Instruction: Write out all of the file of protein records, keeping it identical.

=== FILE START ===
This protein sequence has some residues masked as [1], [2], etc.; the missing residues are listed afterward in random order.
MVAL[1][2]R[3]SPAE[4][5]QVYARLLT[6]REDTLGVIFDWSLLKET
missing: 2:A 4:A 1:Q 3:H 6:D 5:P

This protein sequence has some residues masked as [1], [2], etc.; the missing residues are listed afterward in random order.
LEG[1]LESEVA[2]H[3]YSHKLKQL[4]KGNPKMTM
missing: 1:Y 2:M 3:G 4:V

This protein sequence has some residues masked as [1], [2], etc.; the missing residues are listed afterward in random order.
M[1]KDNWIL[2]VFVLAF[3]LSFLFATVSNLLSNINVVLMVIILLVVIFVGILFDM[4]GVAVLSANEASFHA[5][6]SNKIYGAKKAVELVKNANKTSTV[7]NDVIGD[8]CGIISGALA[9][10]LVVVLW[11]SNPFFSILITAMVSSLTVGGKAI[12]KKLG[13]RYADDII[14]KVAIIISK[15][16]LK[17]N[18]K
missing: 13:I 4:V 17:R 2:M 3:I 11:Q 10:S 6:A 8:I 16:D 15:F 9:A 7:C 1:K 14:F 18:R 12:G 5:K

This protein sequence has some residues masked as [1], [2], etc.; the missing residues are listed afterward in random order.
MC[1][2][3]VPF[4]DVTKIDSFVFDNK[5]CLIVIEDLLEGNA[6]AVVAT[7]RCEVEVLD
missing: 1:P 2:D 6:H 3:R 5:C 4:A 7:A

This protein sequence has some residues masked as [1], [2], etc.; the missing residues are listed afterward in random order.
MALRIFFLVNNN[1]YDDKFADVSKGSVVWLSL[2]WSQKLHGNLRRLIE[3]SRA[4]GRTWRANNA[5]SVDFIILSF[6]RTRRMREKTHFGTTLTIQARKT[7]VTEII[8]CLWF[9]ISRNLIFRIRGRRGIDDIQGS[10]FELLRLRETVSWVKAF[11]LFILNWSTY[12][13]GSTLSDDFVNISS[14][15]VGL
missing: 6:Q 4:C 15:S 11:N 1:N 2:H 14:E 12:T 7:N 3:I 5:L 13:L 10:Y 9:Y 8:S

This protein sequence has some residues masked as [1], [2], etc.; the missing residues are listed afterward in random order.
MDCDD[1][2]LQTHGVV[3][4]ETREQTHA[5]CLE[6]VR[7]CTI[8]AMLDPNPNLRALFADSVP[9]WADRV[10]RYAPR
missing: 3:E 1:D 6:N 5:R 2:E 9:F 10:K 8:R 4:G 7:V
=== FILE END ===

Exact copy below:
This protein sequence has some residues masked as [1], [2], etc.; the missing residues are listed afterward in random order.
MVAL[1][2]R[3]SPAE[4][5]QVYARLLT[6]REDTLGVIFDWSLLKET
missing: 2:A 4:A 1:Q 3:H 6:D 5:P

This protein sequence has some residues masked as [1], [2], etc.; the missing residues are listed afterward in random order.
LEG[1]LESEVA[2]H[3]YSHKLKQL[4]KGNPKMTM
missing: 1:Y 2:M 3:G 4:V

This protein sequence has some residues masked as [1], [2], etc.; the missing residues are listed afterward in random order.
M[1]KDNWIL[2]VFVLAF[3]LSFLFATVSNLLSNINVVLMVIILLVVIFVGILFDM[4]GVAVLSANEASFHA[5][6]SNKIYGAKKAVELVKNANKTSTV[7]NDVIGD[8]CGIISGALA[9][10]LVVVLW[11]SNPFFSILITAMVSSLTVGGKAI[12]KKLG[13]RYADDII[14]KVAIIISK[15][16]LK[17]N[18]K
missing: 13:I 4:V 17:R 2:M 3:I 11:Q 10:S 6:A 8:I 16:D 15:F 9:A 7:C 1:K 14:F 18:R 12:G 5:K

This protein sequence has some residues masked as [1], [2], etc.; the missing residues are listed afterward in random order.
MC[1][2][3]VPF[4]DVTKIDSFVFDNK[5]CLIVIEDLLEGNA[6]AVVAT[7]RCEVEVLD
missing: 1:P 2:D 6:H 3:R 5:C 4:A 7:A

This protein sequence has some residues masked as [1], [2], etc.; the missing residues are listed afterward in random order.
MALRIFFLVNNN[1]YDDKFADVSKGSVVWLSL[2]WSQKLHGNLRRLIE[3]SRA[4]GRTWRANNA[5]SVDFIILSF[6]RTRRMREKTHFGTTLTIQARKT[7]VTEII[8]CLWF[9]ISRNLIFRIRGRRGIDDIQGS[10]FELLRLRETVSWVKAF[11]LFILNWSTY[12][13]GSTLSDDFVNISS[14][15]VGL
missing: 6:Q 4:C 15:S 11:N 1:N 2:H 14:E 12:T 7:N 3:I 5:L 13:L 10:Y 9:Y 8:S

This protein sequence has some residues masked as [1], [2], etc.; the missing residues are listed afterward in random order.
MDCDD[1][2]LQTHGVV[3][4]ETREQTHA[5]CLE[6]VR[7]CTI[8]AMLDPNPNLRALFADSVP[9]WADRV[10]RYAPR
missing: 3:E 1:D 6:N 5:R 2:E 9:F 10:K 8:R 4:G 7:V